If you and your loved one are nearing retirement, it is a good idea to understand how will the IRS tax your retirement benefits. That way, one or both can plan ahead, set aside, and choose the right plans for keeping your income tax bill to a minimum.
Taxing Your Retirement Benefits
If you are retiring, you are likely to have income from a number of sources, such as:
- Income from annuities
- Income from IRA’s and other retirement plans
- Distribution from a pension plan
- Social Security income
Each of these income sources is taxed differently, so you’ll want to do your homework!
Social Security Income Taxation
Depending on your overall retirement income, including monies from pensions, etc., your Social Security benefits may even be partially or totally free of taxes. Determining how much of your benefits are taxable is important, and will depend on some of the following areas of taxation.
Income from Annuities and Pensions
Your pension may be subject to taxes, especially if the contributions you made to those pensions were tax-deferred. You would need to consult with particular IRS publications, specifically those governing pension and annuity income, to determine the precise way in which this income will be taxed. Furthermore, the administrator for your pension plan can assist you in calculating the portion of your pension that can be taxed, based on the overall amount of each pension payment.
Distributions from 401(k) Plans and IRAs
Income from 401(k) plans is fully taxable because the contributions you made to these plans used tax-deductible income. On the other hand, income or distribution from your IRAs (or individual retirement accounts) may be fully tax-free, partially taxed, or fully taxed, depending on the particular IRA you own. For example, with traditional IRA’s, your income will be fully taxed because your contributions (and interest earned on those contributions) were tax deferred until they are taken out, when you retired. Roth IRA’s, on the other hand, are tax free if:
- Your first contribution was made five years or more before you began collecting any money from the IRA
- You received the distributions from the Roth IRA after you reached the age of 59 and a half.
Retirement savings contribution credit income limits
The Credit has increased. You may be able to take the credit if increased. In order to claim this credit, your MAGI must your AGI is less than the amount in the above list that be less than $28,250 ($56,500 if married filing jointly; applies to you. The maximum investment income you can $42,375 if head of household).
How to report your retirement distributions
If you obtained retirement plan distributions from pensions, profit-sharing plans, IRAs, annuities, or other retirement plans, you will get Form 1099-R in the mail. The code in Box 7 of this form indicates the type of retirement plan distribution and its tax liability. (list of codes).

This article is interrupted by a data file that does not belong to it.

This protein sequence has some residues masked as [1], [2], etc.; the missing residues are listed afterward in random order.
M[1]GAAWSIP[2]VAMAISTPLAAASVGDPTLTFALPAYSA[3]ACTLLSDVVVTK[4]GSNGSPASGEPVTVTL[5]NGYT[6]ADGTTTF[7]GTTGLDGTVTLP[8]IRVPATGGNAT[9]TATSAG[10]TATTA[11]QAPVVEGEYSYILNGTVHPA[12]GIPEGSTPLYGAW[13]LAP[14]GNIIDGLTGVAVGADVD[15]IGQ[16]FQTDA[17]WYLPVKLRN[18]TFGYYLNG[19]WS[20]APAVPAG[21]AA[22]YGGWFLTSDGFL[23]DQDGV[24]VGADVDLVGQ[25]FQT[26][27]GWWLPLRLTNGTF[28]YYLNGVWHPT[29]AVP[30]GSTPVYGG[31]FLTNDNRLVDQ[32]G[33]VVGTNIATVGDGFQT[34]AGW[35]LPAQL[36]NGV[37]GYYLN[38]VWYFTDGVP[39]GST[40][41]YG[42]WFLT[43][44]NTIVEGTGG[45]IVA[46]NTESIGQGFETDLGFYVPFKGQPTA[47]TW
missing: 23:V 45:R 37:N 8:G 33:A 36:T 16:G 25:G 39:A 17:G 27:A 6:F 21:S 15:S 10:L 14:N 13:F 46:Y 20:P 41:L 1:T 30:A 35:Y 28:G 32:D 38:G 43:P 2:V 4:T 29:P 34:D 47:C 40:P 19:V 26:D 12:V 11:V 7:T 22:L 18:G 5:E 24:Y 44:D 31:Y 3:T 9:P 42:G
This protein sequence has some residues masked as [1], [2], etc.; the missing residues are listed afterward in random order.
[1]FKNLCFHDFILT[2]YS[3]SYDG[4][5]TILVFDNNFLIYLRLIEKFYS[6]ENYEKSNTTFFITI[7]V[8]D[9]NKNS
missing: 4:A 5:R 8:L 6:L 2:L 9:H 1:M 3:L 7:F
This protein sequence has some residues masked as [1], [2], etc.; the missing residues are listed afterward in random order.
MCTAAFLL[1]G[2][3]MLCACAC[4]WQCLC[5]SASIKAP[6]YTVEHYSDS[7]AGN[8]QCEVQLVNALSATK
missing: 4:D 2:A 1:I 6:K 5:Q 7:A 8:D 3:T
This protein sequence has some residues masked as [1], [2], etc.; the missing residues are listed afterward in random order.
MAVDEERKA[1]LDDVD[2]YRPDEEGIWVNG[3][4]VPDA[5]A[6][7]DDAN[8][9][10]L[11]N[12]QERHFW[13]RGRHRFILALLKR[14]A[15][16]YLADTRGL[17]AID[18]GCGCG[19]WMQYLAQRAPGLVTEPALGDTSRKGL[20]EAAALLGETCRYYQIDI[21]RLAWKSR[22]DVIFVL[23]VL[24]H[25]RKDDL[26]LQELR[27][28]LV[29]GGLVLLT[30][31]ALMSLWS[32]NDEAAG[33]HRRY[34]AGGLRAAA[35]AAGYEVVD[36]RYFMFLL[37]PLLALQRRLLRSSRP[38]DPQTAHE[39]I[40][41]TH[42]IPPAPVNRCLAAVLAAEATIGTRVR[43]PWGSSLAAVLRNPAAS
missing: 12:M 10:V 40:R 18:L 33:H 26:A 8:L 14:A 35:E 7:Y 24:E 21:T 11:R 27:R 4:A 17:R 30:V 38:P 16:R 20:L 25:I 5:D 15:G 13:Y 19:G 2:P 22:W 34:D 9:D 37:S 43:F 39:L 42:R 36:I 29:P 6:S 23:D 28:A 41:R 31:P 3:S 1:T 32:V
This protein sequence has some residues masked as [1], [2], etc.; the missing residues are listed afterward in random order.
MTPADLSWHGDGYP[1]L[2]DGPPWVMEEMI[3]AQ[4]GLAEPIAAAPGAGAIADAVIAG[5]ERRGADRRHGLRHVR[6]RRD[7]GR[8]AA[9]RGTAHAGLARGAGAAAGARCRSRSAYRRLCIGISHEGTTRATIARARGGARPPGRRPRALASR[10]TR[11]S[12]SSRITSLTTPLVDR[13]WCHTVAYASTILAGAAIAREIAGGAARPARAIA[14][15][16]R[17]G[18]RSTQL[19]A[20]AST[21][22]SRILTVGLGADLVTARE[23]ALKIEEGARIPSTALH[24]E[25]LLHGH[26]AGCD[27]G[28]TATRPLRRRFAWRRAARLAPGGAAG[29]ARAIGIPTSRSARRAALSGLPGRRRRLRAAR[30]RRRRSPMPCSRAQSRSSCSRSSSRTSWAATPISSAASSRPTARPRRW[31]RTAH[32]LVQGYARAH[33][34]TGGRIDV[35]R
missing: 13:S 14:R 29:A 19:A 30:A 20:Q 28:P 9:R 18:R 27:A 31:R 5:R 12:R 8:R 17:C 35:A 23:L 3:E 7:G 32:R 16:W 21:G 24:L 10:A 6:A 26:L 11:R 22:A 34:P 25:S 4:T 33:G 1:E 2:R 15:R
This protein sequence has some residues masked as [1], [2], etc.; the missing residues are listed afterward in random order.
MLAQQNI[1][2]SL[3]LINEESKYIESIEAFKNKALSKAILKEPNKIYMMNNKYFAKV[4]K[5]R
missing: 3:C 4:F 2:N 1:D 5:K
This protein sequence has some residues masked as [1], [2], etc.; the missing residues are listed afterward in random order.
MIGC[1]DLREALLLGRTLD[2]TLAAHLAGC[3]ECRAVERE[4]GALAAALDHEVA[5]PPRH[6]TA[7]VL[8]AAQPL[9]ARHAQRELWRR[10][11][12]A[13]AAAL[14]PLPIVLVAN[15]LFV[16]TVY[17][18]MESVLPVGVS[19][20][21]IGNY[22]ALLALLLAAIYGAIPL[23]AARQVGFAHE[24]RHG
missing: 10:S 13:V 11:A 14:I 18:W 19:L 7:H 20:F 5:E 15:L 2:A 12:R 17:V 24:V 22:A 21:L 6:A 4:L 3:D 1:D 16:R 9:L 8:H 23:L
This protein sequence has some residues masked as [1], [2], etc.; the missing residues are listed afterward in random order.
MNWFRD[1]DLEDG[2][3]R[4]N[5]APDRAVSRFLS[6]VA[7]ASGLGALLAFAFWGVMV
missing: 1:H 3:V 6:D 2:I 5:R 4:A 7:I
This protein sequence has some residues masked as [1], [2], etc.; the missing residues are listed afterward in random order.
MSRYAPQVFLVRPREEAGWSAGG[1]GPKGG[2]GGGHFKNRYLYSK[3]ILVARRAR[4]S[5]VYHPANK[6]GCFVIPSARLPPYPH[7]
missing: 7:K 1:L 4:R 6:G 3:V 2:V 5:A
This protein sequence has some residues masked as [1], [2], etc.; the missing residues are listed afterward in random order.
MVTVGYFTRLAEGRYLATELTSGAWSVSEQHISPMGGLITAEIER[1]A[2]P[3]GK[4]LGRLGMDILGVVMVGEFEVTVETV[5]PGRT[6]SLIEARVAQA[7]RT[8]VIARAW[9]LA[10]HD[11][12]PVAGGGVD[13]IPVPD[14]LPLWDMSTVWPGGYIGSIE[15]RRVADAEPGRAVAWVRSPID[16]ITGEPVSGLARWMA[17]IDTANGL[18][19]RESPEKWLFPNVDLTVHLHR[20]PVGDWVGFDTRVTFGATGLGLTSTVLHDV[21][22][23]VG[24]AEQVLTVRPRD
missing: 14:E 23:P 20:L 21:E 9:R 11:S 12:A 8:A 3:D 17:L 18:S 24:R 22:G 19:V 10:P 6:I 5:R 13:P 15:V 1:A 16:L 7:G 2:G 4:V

Basically, pension and annuity income is almost always considered to be fully taxable benefits because the contributions are typically made with pre-tax money.
For each different distribution source you should receive a 1099-R. When using an online tax filing program, or software, enter the information from each form separately, and the program will calculate the tax liability and complete the necessary forms.
You will need to enter the payer’s name, address and EIN, and the retirement distribution code located on the form. Select the type of plan from the list of choices provided and provide any additional information about the retirement distribution that may apply to your plan.
Finally enter all the amounts found in each box on your 1099-R in the corresponding boxes shown in the e-filing interview. If you have multiple 1099-Rs enter them separately.
If you have an IRA distribution that contains a nondeductible contribution, Form 8606 must also be completed. (When you e-file, this will be taken care of for you automatically.)
* If you converted any money from a Roth IRA in 1998 and you elected to report it over a four year period you need to report it in this section. The interview will ask that you provide the taxable, nontaxable and partially taxable amounts entered on your 1998, 1999, and 2000 tax returns. These numbers should be located on Form 8606.
Again, if you have questions about how these or any aspects of your retirement income are taxed, consult the relevant IRS publications, speak to your plan advisors, or to a qualified attorney. In addition to providing you with more information, a tax attorney can also help you minimize your tax burdens by advising you to take out only what you need, waiting to take out income, and taking other legal steps to preserve your assets.